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Their Own Whey

Cheesemaking operations don’t come much tinier—or more human—than Anne Topham and Judy Borree’s Fantôme Farm in tiny Ridgeway. On their 50-acre hillside property, which has no neighbors in sight but offers them a clear view of the weather coming in from the west, the two women produce milk from 12 French Alpine goats. Then, each Saturday, they drive 40 miles east to Madison, where they sell their superb, French-style fresh and aged cheeses directly to the people who will eat them at the Dane County Farmers’ Market in Capitol Square.

Fantôme Farm's Anne Topham tends to her Frnch Alpine goats.

Topham had been working on a Ph.D in educational policy studies in Iowa when, in the early 1980s, she says, “goats kind of took over my life.” Inspired by the memory of some cheese brought home from Paris by a friend’s mother—and by the impressive milk production of Angie, their pet goat—Topham and Borree set out to create the same kind of cheese in Wisconsin. They bought their land in 1982, converted a garage into a cheesemaking facility, built a milk house sided with old barn wood, and started experimenting. The first cheese “turned out like hockey pucks,” Topham recalls. “The taste was fine but I couldn’t get the texture.”

They eventually got the hang of it, and arrived at a point of peaceful equilibrium with the seasons (they don’t sell their cheese January through April, when the goats are pregnant), their animals (each is named in a series for a literary star, goddess, or other luminary), and their cheeses (fresh chèvre, thyme logs, and an ash-dusted aged Fleuri among them).

“Goats are smart but not always easy,” Topham says. “They can be quite difficult, in fact. They’re very interesting animals to be around. Forcing them doesn’t work—you have to lure them into doing what you want.”

* * *

“We’re a small fish in a big pond. We’re a guppy,” says master cheesemaker Bruce Workman, comparing his business, Edelweiss Creamery, with the large-volume makers of commodity cheeses. But as the only factory in North America capable of producing 180-pound “big wheel” Swiss cheese, Edelweiss looms large in artisan circles. Workman’s signature handcrafted natural-rind Emmentaler starts in a traditional copper kettle that holds nearly 12,000 pounds (about 1,400 gallons) of milk that, after it’s heated, is on its way to becoming a lacy wonderment of rich flavor.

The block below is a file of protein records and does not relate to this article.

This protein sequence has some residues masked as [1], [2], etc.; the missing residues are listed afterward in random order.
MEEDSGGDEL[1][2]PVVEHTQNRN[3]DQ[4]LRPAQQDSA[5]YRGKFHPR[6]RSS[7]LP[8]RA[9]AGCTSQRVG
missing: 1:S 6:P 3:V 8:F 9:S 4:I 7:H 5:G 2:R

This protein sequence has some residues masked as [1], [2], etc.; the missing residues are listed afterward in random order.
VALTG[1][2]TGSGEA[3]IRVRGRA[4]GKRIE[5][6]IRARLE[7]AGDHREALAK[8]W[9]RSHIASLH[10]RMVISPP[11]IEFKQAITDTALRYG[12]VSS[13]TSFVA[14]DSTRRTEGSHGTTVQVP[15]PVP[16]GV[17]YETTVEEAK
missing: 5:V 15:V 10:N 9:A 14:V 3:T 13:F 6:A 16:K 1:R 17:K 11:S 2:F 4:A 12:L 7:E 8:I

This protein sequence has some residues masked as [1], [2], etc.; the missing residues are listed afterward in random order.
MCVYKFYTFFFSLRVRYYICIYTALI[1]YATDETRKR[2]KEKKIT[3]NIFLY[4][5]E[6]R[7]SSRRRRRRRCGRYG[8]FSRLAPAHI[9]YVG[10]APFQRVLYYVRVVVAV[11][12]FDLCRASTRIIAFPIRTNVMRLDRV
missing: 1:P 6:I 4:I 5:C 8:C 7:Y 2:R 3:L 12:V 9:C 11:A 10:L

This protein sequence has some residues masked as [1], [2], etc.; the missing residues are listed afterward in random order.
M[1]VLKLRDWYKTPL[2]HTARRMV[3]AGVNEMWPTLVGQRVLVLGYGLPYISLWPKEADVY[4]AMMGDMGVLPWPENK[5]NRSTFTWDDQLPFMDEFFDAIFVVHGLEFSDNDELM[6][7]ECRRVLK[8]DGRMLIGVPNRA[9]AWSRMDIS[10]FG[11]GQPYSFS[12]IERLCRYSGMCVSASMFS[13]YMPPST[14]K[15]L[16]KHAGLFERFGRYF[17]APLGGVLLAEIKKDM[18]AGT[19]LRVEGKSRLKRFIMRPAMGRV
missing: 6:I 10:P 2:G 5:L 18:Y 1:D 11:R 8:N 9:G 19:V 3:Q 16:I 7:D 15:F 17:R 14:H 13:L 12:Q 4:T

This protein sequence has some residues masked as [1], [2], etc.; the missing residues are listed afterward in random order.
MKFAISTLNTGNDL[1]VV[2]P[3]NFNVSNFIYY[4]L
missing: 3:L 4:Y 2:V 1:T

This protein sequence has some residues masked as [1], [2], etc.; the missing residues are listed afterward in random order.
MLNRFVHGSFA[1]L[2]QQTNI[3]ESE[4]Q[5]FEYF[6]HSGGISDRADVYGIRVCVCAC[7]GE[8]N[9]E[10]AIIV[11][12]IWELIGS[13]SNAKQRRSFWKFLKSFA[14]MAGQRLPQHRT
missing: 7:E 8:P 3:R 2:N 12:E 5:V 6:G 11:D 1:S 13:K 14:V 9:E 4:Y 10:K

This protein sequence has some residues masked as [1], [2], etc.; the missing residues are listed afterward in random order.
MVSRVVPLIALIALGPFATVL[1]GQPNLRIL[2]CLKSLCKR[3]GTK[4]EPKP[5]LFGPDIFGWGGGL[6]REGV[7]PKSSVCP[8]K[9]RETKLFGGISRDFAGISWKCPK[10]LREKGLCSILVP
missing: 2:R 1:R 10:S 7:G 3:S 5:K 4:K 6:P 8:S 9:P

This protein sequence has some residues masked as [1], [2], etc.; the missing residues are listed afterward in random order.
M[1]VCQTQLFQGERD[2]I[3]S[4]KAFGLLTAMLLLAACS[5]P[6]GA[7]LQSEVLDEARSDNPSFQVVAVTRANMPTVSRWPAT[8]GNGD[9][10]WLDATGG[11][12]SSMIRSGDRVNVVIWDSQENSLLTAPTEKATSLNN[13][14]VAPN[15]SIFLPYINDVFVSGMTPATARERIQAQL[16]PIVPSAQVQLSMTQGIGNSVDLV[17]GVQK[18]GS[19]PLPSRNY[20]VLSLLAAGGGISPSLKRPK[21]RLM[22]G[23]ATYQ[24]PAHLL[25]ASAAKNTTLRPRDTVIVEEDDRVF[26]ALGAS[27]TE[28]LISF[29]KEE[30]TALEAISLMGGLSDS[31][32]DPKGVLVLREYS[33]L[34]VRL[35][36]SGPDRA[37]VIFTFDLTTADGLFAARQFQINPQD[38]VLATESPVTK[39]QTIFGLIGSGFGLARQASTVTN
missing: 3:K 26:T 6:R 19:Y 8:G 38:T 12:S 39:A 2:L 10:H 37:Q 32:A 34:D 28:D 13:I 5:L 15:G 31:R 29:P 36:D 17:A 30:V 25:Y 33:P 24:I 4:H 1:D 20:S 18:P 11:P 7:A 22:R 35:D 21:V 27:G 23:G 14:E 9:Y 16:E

Edelweiss Creamery's Bruce Workman, whose Emmentaler looms large in artisan circles

“The modern taste is for fewer holes, but as far as I’m concerned, the more holes, the better,” he says. The pot isn’t just for show—Swiss cheese’s characteristic nutty flavor comes from the interaction of copper oxide with certain cultures
and bacteria. 

The original Edelweiss factory sprang up at this location more than 125 years ago, and has evolved with the times. Workman bought it in 2003, at which point the rundown facility had been closed for more than two years; he revitalized the business with modern technology and a healthy respect for Old World traditions.

All of the creamery’s four milk suppliers are rotational graziers (their Brown Swiss, Holstein, and Guernsey herds graze in pastures April through November and eat silage the rest of the year). Balancing the fat and protein quality of the milk (higher from the Brown Swiss and Guernseys) against volume (higher from the Holsteins) is just one consideration among many involved in the production of Edelweiss’s repertoire of artisan cheeses.

A Texas native whose family moved to Wisconsin when he was young, Workman once hoped to be a chef, an interest that led him to cheesemaking. As far as his own cheese-eating goes, he says he has become more selective. “I like Emmentaler, aged Gruyères, tart Cheddars,” he says. “I’ve acquired a taste for goat. And I love Limburger.”